SEO and Web Hosting: How to Avoid Downtime When Changing Hosts

April 1, 2008 by Matt Hodgson

One of the major problems and greatest fears for many businesses when moving hosts is downtime.  When your site goes down you can lose visitors, sales and potentially search engine rankings.

Moving web hosts should be a straightforward exercise, there should be little to no down time and your search engine rankings should not feel the pinch.

There are four main points you need to consider when moving from one webhost to another:

Check the IP range you are moving to - there are bad ‘IP’ ranges out there that have been banned or experienced trouble. The last thing you want to do is find your site sitting on one of these ranges. A quick way of checking is simply to see if they are in Google index. Your site’s natural search listings will suffer if found or associated with a bad IP range.

Take a full backup of the website - if anything goes wrong you can roll back quickly, your old host should have a copy of the site (better to be safe than sorry).

Always test - everything may look the same, but it is good practice to test all forms and applications on the site that could break, including the database.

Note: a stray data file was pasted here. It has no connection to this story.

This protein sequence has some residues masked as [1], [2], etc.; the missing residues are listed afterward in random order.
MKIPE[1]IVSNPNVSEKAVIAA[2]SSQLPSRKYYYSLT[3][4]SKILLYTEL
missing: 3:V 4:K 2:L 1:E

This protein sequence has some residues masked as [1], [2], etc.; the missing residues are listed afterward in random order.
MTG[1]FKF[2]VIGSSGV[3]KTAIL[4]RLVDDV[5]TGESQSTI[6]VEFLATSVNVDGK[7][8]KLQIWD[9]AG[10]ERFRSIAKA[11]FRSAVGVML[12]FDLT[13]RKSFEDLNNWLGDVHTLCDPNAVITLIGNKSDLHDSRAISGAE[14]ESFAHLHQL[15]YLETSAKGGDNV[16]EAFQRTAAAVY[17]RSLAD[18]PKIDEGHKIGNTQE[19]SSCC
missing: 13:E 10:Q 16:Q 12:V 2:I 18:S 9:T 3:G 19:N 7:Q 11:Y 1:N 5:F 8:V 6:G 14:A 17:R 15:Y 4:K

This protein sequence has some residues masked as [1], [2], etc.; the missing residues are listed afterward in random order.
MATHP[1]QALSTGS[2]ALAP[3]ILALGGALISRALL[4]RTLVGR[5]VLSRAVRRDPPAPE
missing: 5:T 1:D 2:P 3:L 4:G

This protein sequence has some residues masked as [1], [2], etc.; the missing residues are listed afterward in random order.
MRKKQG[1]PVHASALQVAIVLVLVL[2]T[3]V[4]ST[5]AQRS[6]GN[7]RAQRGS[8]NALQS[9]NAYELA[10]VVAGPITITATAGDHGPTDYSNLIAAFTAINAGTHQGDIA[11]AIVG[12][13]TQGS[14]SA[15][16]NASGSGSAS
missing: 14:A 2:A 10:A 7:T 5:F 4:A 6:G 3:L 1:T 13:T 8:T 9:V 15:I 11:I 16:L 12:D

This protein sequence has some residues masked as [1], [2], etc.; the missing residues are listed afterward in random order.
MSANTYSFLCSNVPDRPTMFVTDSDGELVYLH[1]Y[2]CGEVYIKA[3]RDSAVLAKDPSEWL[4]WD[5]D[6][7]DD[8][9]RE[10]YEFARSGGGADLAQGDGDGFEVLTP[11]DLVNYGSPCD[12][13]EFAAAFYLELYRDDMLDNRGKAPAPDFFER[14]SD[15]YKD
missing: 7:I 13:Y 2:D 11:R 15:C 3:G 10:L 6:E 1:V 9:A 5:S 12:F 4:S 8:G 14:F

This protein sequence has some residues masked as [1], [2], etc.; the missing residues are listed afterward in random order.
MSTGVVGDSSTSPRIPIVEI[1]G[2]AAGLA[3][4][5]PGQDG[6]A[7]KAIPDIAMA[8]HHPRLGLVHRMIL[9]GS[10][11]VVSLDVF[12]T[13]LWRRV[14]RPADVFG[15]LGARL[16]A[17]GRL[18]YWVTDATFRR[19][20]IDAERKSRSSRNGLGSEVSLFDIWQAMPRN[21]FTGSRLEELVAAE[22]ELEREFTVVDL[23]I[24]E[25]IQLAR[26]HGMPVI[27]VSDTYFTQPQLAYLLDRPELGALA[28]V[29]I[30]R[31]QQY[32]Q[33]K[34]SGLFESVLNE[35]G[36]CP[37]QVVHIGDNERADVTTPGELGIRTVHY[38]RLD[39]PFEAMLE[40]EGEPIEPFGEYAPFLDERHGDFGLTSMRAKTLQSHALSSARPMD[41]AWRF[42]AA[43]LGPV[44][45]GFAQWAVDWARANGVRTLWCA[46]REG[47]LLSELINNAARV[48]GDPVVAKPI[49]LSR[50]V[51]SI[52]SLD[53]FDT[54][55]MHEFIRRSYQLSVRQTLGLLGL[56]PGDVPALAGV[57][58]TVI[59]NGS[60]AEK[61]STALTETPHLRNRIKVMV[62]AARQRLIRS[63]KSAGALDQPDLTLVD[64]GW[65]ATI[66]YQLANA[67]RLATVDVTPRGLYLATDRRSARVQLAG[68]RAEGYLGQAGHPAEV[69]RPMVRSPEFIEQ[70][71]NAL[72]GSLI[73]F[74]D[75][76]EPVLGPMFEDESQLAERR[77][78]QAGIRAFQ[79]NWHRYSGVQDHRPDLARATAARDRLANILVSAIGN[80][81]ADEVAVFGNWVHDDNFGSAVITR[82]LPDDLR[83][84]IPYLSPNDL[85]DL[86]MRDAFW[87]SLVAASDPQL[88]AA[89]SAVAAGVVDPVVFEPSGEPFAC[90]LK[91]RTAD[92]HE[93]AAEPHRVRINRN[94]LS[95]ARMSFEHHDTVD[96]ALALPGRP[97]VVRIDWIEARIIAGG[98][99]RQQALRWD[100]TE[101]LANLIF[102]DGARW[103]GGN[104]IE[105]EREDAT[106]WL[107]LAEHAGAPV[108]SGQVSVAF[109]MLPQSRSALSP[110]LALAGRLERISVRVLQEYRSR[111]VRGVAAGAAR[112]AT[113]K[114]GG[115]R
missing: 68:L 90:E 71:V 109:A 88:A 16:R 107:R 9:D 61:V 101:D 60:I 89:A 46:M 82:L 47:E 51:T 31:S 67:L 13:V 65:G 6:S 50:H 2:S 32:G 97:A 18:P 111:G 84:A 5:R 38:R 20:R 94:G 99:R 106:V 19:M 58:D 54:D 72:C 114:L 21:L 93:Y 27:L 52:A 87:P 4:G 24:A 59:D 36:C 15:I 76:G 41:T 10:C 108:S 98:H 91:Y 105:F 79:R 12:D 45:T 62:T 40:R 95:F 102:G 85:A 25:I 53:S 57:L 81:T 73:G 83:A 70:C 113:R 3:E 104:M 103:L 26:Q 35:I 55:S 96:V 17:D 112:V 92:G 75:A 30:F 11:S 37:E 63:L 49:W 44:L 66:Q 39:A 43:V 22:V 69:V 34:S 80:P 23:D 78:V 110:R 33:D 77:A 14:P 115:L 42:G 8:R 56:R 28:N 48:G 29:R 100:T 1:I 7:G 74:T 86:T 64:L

Change DNS - once you have moved the site over to the new host, and everything is working correctly you need to “flick the switch”.  This is a simple matter of changing your DNS. Updating your DNS can be done via your registrar, simply login and update the current DNS with the NEW IP of the website.

Finally, wait for the DNS to propagate, this means, wait for the rest of the internet to notice that the site has moved and that it must look at the new IP address for your web address. This process should take no longer than 48 Hours.

Dedicated or shared hosting, which is better?

There is an ongoing debate as to which hosting is better for search engine optimization, dedicated or shared / virtual hosting.

Dedicated hosting means that your website will receive its own ‘IP’, assuming it is easier for the search engines to identify your website.

Shared hosting means that your website will be sharing the same ‘IP’ as a number of other websites. Some people believe that there is a potential of your site being blacklisted due to another websites actions.

This is not true, search engines will not black list an entire IP unless of course this IP and the websites sharing it are clearly displaying typical spam activity i.e. link farming, link sharing etc.

From an SEO perspective, either hosting solution is suitable.

Matt Hodgson currently runs, an internet marketing e-magazine providing free and professional search engine submission and other search engine optimization tools.

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